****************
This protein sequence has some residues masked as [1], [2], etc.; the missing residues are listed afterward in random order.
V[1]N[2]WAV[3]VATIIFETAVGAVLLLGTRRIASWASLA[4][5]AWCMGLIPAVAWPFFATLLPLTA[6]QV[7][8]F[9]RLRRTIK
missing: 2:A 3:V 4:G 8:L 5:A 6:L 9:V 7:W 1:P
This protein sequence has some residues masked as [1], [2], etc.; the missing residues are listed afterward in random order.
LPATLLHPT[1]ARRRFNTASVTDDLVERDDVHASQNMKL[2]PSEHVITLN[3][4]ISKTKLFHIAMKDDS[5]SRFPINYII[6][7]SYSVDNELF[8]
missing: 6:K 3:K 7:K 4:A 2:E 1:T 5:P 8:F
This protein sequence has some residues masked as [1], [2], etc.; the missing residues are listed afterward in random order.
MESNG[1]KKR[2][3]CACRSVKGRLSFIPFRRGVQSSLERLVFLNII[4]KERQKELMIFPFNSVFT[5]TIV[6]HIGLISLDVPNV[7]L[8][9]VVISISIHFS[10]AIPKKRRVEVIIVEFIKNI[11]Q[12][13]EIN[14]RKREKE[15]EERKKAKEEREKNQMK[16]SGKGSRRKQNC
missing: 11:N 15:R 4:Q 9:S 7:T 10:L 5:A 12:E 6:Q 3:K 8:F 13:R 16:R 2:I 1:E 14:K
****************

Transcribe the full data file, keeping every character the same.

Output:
This protein sequence has some residues masked as [1], [2], etc.; the missing residues are listed afterward in random order.
V[1]N[2]WAV[3]VATIIFETAVGAVLLLGTRRIASWASLA[4][5]AWCMGLIPAVAWPFFATLLPLTA[6]QV[7][8]F[9]RLRRTIK
missing: 2:A 3:V 4:G 8:L 5:A 6:L 9:V 7:W 1:P
This protein sequence has some residues masked as [1], [2], etc.; the missing residues are listed afterward in random order.
LPATLLHPT[1]ARRRFNTASVTDDLVERDDVHASQNMKL[2]PSEHVITLN[3][4]ISKTKLFHIAMKDDS[5]SRFPINYII[6][7]SYSVDNELF[8]
missing: 6:K 3:K 7:K 4:A 2:E 1:T 5:P 8:F
This protein sequence has some residues masked as [1], [2], etc.; the missing residues are listed afterward in random order.
MESNG[1]KKR[2][3]CACRSVKGRLSFIPFRRGVQSSLERLVFLNII[4]KERQKELMIFPFNSVFT[5]TIV[6]HIGLISLDVPNV[7]L[8][9]VVISISIHFS[10]AIPKKRRVEVIIVEFIKNI[11]Q[12][13]EIN[14]RKREKE[15]EERKKAKEEREKNQMK[16]SGKGSRRKQNC
missing: 11:N 15:R 4:Q 9:S 7:T 10:L 5:A 12:E 6:Q 3:K 8:F 13:R 16:R 2:I 1:E 14:K